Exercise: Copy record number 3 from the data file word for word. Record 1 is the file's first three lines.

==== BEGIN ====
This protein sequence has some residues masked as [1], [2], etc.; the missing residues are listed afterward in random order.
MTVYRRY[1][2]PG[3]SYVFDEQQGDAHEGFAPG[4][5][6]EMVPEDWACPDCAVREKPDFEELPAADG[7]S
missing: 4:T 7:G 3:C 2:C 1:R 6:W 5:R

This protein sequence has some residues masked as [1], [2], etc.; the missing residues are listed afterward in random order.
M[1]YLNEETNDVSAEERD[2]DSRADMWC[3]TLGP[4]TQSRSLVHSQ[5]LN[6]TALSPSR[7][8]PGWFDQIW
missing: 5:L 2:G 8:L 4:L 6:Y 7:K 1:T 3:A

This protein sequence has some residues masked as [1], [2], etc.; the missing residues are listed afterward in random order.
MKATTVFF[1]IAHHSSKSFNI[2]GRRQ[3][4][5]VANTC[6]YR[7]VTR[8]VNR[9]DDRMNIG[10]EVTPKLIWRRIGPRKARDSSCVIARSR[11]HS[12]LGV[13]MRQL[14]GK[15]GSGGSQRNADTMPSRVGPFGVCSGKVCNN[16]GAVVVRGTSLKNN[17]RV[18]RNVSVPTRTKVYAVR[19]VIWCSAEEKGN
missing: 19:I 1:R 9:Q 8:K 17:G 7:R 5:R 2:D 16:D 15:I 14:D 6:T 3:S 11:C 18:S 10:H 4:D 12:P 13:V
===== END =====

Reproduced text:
This protein sequence has some residues masked as [1], [2], etc.; the missing residues are listed afterward in random order.
MKATTVFF[1]IAHHSSKSFNI[2]GRRQ[3][4][5]VANTC[6]YR[7]VTR[8]VNR[9]DDRMNIG[10]EVTPKLIWRRIGPRKARDSSCVIARSR[11]HS[12]LGV[13]MRQL[14]GK[15]GSGGSQRNADTMPSRVGPFGVCSGKVCNN[16]GAVVVRGTSLKNN[17]RV[18]RNVSVPTRTKVYAVR[19]VIWCSAEEKGN
missing: 19:I 1:R 9:Q 8:K 17:G 7:R 5:R 2:D 16:D 15:I 14:D 6:T 3:S 11:C 18:S 10:H 4:D 12:P 13:V